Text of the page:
Anyways, aside from this..interesting new avenue, I am also trying to start the destressing-about-every-little-thing process. It would seem easy, and I do realize how easy it is for things to get way out of perspective. I let the little things build up and crush me, until it feels like I am doing all that I can to breathe. Its something that I need to step back and realize how fortunate I really am. I need to remember these things. It is something that can be easy to let escape you, when your own life gets to be so busy, but it helps to stop and appreciate the small things. I am not saying you need to be an over zealous religious person, because you don’t. But you can stop and look around you. Do you have a place to call home? A car? Food? Someone to care for you? I mean it’s easy to let the quick breakfast you’re eating slip way past the back of your mind, but you woke up and had food to eat, there are so many people who don’t have that option, even. With that perspective in mind, it can help to perk you up. I have realized, that it does me NO good to stress so that my stomach literally hurts, I just need to remember that!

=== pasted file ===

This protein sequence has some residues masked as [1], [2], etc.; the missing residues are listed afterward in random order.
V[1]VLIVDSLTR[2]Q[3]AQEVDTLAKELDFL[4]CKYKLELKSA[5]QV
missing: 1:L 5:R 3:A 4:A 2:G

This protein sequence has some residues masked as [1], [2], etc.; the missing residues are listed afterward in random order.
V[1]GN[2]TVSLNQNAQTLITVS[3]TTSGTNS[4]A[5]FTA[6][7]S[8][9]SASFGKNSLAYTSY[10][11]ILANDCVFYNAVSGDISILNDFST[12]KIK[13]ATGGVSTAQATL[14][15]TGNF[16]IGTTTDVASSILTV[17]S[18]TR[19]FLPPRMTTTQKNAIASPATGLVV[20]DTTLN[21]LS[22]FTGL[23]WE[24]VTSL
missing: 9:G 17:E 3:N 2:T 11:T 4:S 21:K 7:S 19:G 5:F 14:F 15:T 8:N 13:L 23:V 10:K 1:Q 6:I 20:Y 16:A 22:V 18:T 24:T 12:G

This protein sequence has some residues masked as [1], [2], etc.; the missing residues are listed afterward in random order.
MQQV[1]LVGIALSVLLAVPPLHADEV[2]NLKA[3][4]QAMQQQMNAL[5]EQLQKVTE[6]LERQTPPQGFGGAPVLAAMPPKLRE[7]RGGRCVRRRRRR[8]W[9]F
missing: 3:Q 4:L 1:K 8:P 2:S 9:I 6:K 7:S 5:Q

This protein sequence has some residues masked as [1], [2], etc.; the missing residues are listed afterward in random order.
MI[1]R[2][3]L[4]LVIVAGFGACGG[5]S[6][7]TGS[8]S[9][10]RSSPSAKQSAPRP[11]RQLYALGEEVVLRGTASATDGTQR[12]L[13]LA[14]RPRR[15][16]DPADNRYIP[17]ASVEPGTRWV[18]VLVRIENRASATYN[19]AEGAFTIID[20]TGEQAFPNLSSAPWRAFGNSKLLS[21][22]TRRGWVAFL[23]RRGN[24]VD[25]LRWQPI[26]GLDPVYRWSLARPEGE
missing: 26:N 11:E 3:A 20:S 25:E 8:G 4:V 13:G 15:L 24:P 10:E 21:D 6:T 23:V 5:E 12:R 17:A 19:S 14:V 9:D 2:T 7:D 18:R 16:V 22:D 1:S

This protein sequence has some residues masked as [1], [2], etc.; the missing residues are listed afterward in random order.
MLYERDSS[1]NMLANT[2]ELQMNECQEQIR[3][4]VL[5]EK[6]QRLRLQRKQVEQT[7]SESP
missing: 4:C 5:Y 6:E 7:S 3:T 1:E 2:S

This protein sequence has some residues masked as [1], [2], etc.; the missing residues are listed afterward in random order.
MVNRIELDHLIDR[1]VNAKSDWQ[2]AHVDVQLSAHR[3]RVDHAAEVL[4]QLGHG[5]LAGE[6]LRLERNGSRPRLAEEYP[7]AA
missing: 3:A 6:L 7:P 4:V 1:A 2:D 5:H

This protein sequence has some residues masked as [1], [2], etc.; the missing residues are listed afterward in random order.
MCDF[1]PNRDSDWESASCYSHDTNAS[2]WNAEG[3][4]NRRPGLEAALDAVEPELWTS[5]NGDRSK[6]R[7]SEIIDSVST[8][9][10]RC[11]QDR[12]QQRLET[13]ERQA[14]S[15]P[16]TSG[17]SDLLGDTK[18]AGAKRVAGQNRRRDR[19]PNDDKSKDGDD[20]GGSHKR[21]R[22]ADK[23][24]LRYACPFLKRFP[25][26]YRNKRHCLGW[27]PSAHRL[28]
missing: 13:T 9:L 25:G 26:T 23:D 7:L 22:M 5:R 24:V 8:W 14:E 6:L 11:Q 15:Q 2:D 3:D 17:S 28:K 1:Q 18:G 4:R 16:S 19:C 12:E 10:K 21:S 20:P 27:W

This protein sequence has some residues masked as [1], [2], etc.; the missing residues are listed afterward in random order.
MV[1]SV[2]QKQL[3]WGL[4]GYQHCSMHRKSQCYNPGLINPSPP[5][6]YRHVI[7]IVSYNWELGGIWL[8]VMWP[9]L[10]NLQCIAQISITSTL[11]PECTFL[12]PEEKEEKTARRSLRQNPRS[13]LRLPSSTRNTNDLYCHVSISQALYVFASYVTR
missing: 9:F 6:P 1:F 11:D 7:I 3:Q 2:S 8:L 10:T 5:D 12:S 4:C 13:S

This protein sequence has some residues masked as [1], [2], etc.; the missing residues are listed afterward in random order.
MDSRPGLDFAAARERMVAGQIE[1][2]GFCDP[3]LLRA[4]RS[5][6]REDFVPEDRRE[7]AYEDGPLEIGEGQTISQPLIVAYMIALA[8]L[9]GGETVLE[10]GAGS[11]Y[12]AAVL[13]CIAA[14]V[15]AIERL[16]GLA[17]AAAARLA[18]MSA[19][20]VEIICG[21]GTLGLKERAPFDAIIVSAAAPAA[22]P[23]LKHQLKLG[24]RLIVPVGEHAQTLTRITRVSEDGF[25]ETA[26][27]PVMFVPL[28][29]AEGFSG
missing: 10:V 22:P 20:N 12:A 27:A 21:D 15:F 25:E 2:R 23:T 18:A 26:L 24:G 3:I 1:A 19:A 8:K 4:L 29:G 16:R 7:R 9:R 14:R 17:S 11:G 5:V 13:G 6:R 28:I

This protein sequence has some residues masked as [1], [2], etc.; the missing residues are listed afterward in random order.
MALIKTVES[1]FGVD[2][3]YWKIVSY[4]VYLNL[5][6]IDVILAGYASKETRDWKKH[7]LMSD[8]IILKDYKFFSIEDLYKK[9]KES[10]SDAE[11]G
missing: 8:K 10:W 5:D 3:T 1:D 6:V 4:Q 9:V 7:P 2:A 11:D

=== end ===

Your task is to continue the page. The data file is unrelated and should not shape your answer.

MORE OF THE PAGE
Also, it IS football Sunday afterall! I’m not trying to make any enemies here, but I am a HUGE New England Patriots fan! I love my team, win or lose, I love them. One thing that I think is pretty great is this: You may have noticed the MHK patches on their jerseys, this is in memory or Myra Kraft, the franchise owner, Robert Kraft’s late wife. She passed this summer, and I do think it’s nice how they have that little memory of her. I never knew her (obviously) but It’s nice. :) I know that football politics are..something..like the Red Sox and the Yankees, people have grudges, but it’s fun being a fan. Having something to have friendly banter with people around you. It’s also a great ice-breaker! For example, in that dreaded public speaking class of mine, last Tuesday I sat down and asked the guy next to me if he had seen that Pats game. I don’t know him well, and still don’t know much about him. It brings people together, for fun :). I don’t think that it’s fair for people to argue with others why they SHOULDN’T be a fan of their team, whatever it is, because I think those little attacks are rude and uncalled for, if someone enjoys the sport, whether they are a Jets fan or a Dallas fan, it shouldn’t matter. All I know is that I love my team and that I hope every other football fan out there loves there team just as much :).